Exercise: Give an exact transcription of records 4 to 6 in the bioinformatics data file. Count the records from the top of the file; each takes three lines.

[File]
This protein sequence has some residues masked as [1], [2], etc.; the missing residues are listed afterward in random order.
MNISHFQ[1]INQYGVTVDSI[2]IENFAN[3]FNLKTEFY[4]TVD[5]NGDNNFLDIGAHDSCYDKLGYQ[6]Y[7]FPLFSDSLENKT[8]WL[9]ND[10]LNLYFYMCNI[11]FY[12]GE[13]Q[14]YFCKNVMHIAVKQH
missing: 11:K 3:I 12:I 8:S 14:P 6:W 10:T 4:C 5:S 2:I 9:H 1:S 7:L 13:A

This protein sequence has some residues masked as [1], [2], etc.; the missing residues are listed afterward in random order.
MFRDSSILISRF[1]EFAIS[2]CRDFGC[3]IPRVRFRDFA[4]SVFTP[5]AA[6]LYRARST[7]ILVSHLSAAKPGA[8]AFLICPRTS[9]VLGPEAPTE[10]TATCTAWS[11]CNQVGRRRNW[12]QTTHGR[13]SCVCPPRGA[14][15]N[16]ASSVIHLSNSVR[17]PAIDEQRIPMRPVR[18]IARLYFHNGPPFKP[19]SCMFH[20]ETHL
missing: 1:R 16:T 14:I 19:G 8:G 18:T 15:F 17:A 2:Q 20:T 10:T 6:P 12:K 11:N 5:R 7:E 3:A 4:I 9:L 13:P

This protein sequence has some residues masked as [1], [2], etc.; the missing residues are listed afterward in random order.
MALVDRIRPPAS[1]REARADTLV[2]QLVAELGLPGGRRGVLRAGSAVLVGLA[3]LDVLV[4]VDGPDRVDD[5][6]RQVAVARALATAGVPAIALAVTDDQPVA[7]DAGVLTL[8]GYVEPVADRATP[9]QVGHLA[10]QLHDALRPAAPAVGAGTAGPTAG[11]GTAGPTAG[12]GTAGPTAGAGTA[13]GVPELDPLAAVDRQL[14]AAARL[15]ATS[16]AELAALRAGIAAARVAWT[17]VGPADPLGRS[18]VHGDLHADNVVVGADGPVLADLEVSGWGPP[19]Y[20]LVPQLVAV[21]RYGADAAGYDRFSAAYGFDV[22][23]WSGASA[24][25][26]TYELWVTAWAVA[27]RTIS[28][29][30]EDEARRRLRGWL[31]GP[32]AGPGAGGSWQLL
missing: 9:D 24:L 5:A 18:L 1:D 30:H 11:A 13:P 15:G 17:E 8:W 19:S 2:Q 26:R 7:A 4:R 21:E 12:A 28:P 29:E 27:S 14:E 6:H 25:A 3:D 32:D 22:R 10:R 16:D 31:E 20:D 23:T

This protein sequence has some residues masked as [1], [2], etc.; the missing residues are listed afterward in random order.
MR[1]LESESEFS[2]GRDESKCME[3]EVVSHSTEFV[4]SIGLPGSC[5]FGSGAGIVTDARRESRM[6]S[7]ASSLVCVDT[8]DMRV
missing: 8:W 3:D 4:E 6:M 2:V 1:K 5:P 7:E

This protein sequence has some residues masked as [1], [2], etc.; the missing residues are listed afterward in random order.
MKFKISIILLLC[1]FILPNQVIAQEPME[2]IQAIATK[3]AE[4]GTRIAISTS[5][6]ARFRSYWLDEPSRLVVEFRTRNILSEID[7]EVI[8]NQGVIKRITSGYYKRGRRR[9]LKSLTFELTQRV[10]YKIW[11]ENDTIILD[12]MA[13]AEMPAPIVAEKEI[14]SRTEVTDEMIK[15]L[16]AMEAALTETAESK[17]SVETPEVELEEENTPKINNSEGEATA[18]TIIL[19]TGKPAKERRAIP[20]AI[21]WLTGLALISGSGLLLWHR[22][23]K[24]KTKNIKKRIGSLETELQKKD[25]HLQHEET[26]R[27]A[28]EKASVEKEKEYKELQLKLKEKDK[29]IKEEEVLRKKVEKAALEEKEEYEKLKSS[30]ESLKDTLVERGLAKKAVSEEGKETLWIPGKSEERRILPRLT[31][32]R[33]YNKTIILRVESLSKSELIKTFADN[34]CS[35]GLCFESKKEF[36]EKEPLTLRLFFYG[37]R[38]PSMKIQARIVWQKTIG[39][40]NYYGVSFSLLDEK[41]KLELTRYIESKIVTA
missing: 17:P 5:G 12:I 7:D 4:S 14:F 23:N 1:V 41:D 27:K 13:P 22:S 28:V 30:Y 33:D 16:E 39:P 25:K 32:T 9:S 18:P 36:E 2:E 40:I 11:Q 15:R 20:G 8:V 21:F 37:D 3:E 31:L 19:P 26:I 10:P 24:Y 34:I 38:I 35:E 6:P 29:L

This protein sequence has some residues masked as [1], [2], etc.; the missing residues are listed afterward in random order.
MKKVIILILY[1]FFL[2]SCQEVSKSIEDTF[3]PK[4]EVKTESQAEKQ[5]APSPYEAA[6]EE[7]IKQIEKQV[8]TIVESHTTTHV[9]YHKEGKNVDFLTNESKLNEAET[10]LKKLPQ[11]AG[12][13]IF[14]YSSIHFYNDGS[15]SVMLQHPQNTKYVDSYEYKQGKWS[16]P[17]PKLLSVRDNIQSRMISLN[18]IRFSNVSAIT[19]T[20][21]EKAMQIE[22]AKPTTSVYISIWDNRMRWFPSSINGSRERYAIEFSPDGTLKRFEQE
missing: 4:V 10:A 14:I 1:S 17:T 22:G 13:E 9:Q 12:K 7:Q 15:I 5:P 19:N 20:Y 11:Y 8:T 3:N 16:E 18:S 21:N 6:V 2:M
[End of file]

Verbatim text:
This protein sequence has some residues masked as [1], [2], etc.; the missing residues are listed afterward in random order.
MR[1]LESESEFS[2]GRDESKCME[3]EVVSHSTEFV[4]SIGLPGSC[5]FGSGAGIVTDARRESRM[6]S[7]ASSLVCVDT[8]DMRV
missing: 8:W 3:D 4:E 6:M 2:V 1:K 5:P 7:E

This protein sequence has some residues masked as [1], [2], etc.; the missing residues are listed afterward in random order.
MKFKISIILLLC[1]FILPNQVIAQEPME[2]IQAIATK[3]AE[4]GTRIAISTS[5][6]ARFRSYWLDEPSRLVVEFRTRNILSEID[7]EVI[8]NQGVIKRITSGYYKRGRRR[9]LKSLTFELTQRV[10]YKIW[11]ENDTIILD[12]MA[13]AEMPAPIVAEKEI[14]SRTEVTDEMIK[15]L[16]AMEAALTETAESK[17]SVETPEVELEEENTPKINNSEGEATA[18]TIIL[19]TGKPAKERRAIP[20]AI[21]WLTGLALISGSGLLLWHR[22][23]K[24]KTKNIKKRIGSLETELQKKD[25]HLQHEET[26]R[27]A[28]EKASVEKEKEYKELQLKLKEKDK[29]IKEEEVLRKKVEKAALEEKEEYEKLKSS[30]ESLKDTLVERGLAKKAVSEEGKETLWIPGKSEERRILPRLT[31][32]R[33]YNKTIILRVESLSKSELIKTFADN[34]CS[35]GLCFESKKEF[36]EKEPLTLRLFFYG[37]R[38]PSMKIQARIVWQKTIG[39][40]NYYGVSFSLLDEK[41]KLELTRYIESKIVTA
missing: 17:P 5:G 12:I 7:D 4:S 14:F 23:N 1:V 41:D 27:K 13:P 22:S 28:V 30:Y 33:D 16:E 39:P 25:K 32:T 9:S 18:P 36:E 2:E 40:I 11:Q 15:R 20:G 8:V 21:F 37:D 3:E 31:L 19:P 26:I 10:P 24:Y 34:I 38:I 35:E 6:P 29:L

This protein sequence has some residues masked as [1], [2], etc.; the missing residues are listed afterward in random order.
MKKVIILILY[1]FFL[2]SCQEVSKSIEDTF[3]PK[4]EVKTESQAEKQ[5]APSPYEAA[6]EE[7]IKQIEKQV[8]TIVESHTTTHV[9]YHKEGKNVDFLTNESKLNEAET[10]LKKLPQ[11]AG[12][13]IF[14]YSSIHFYNDGS[15]SVMLQHPQNTKYVDSYEYKQGKWS[16]P[17]PKLLSVRDNIQSRMISLN[18]IRFSNVSAIT[19]T[20][21]EKAMQIE[22]AKPTTSVYISIWDNRMRWFPSSINGSRERYAIEFSPDGTLKRFEQE
missing: 4:V 10:A 14:I 1:S 17:T 22:G 13:E 9:Q 12:K 7:Q 15:I 5:P 19:N 20:Y 11:Y 8:T 3:N 16:E 18:S 21:N 6:V 2:M